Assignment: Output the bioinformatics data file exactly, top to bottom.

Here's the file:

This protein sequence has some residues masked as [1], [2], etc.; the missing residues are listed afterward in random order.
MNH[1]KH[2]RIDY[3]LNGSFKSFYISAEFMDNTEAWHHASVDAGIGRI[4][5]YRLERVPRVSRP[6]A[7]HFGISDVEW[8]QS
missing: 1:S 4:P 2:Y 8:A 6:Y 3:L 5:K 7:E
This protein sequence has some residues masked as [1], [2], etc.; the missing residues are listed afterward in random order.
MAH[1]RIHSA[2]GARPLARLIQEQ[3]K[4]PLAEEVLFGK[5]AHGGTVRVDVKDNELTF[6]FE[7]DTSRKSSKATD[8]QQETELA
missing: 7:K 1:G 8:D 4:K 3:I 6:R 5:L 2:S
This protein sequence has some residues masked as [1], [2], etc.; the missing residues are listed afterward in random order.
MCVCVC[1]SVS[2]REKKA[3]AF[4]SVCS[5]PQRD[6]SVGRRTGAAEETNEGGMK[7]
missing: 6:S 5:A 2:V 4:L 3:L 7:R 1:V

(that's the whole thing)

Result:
This protein sequence has some residues masked as [1], [2], etc.; the missing residues are listed afterward in random order.
MNH[1]KH[2]RIDY[3]LNGSFKSFYISAEFMDNTEAWHHASVDAGIGRI[4][5]YRLERVPRVSRP[6]A[7]HFGISDVEW[8]QS
missing: 1:S 4:P 2:Y 8:A 6:Y 3:L 5:K 7:E
This protein sequence has some residues masked as [1], [2], etc.; the missing residues are listed afterward in random order.
MAH[1]RIHSA[2]GARPLARLIQEQ[3]K[4]PLAEEVLFGK[5]AHGGTVRVDVKDNELTF[6]FE[7]DTSRKSSKATD[8]QQETELA
missing: 7:K 1:G 8:D 4:K 3:I 6:R 5:L 2:S
This protein sequence has some residues masked as [1], [2], etc.; the missing residues are listed afterward in random order.
MCVCVC[1]SVS[2]REKKA[3]AF[4]SVCS[5]PQRD[6]SVGRRTGAAEETNEGGMK[7]
missing: 6:S 5:A 2:V 4:L 3:L 7:R 1:V